Class in Junot Diaz's Drown Term Paper

Pages: 4 (1272 words)  ·  Bibliography Sources: 5  ·  File: .docx  ·  Level: College Junior  ·  Topic: Literature

Diaz Drown

The Inaccessible American Dream According to Diaz

The lives of immigrants to the United States are marked by struggle, poverty and a most palpable sense of disappointment over the obstacles that have marked their arrival here. Particularly for the countless families traveling to the United States from Latin America, departure from one kind of extreme poverty has begotten a new kind of misery in our urban slums. Indeed, this experience and context are the backdrops for the collection of ten short stories which comprise Junot Diaz's 1996 compilation, Drown. The title apprises us of the experiences contained within the text, which center on the realities facing Dominican families attempting to adjust to life in the new country. This implies a certain sense of a collective population as being in over its head here, and desperately gasping just to break above the surface. This is the sentiment which unifies the collection, along with its frequent recounting of the experiences of protagonist Yunior. Through Junior in particular and through the entire collection of stories, Diaz draws a devastating portrait of the American Dream as something not just inaccessible to immigrant populations but also something sinister which promises comforts upon which it simply cannot deliver. At the heart of his collection is Diaz's assertion that economic, ethnic and linguistic conditions have conspired to prevent the ascendancy of Latin American immigrants toward the achievement of the American dream.Get full Download Microsoft Word File access
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Term Paper on Class in Junot Diaz's Drown Assignment

The stories are largely told through the perspective of young male narrators, whether Yunior or some other unnamed individual of comparable age and experience. As such, they go a long distance in painting a portrait of life for the demographic most directly impacted by violence, crime, gang activity, drug dealing and incarceration. As all of these elements help to paint the broader portrait of the text, it is noteworthy that the experiences of these various narrators are drawn as a counterpoint to the lives of otherwise more comfortable and ethnically mainstream Americans. Gates (1996) describes this otherness. In a New York Times review, the critic asserts that "all these narrators -- indeed, all Mr. Diaz's major characters -- feel at a remove from whatever their surroundings may be. In "Fiesta, 1980," the partly assimilated Yunior sneeringly describes his relatives' apartment in the Bronx as "furnished in Contempory Dominican Tacky.' Conversely, the narrator of "Edison, New Jersey,' who delivers pool tables to homes in upscale suburbs, marvels at such exotic specimens as 'ladies in slacks and silk tops' with 'court case names: Wooley, Maynard, Gass, Binder.' And the voice Mr. Diaz has devised for Yunior, an unstable compound of demotic Spanish, white teen-speak and black street talk, is exactly right for a kid uncomfortably feeling his way among his several worlds." (Gates)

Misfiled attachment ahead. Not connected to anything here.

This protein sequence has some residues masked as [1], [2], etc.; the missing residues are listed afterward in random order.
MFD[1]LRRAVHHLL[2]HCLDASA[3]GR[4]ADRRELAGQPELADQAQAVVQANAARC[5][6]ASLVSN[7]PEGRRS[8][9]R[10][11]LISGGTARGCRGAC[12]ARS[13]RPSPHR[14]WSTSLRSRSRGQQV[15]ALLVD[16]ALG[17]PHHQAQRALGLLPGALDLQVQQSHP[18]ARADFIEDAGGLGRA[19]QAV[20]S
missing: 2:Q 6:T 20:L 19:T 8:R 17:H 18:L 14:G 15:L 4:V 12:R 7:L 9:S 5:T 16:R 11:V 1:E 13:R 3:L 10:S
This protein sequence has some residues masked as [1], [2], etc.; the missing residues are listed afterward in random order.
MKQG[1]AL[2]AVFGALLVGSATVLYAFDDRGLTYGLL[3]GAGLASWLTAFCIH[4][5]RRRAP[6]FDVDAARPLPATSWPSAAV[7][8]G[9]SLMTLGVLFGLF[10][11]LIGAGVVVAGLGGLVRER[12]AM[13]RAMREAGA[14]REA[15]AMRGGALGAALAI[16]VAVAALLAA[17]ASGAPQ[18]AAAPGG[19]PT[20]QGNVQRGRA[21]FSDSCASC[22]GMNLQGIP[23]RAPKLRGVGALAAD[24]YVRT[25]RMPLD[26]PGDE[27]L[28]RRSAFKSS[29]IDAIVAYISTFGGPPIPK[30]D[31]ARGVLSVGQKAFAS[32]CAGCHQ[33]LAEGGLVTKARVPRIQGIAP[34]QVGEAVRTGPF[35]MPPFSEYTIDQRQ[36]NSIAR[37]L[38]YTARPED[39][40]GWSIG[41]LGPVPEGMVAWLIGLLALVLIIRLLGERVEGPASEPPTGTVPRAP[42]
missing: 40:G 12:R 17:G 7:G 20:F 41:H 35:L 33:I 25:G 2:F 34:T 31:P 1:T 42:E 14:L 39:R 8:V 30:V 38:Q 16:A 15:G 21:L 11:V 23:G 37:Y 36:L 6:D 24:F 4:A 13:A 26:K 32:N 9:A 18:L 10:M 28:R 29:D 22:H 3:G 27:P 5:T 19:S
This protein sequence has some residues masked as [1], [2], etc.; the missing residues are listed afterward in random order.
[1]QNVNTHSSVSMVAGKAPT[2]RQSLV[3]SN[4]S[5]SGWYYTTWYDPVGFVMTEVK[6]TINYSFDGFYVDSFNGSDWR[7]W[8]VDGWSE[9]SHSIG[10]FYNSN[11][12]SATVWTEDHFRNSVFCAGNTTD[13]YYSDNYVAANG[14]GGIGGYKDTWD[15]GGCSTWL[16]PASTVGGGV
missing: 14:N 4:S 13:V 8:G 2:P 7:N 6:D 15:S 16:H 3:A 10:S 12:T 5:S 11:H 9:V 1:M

Many of the experiences described here are drawn directly from the author's personal experiences, such as the violence visited upon him by his real life father as portrayed in "Fiesta, 1980." Here, Diaz describes a certain routinization to being beaten by his father, indicating that "Papi was old-fashioned; he expected your undivided attention when you were getting your ass whupped." (Diaz) the same is true of "Aguantando," a chapter directly inspired by the fact that the author's father abandoned his family when he was young, leaving his mother to raise he and his brother in a state of destitution. Not only are these details drawn from the author's real experiences, but they carry a certain universality for immigrant families, their themes all too familiar in their respective struggles.

Even those selections of the text which are underscored by a certain humor and which are made compelling by the author's casual deliver are still brimming with the insecurity, shame and humiliation inherent to immigrant poverty. These include connections to culture and the old country as demonstrated in the chapter "How… [END OF PREVIEW] . . . READ MORE

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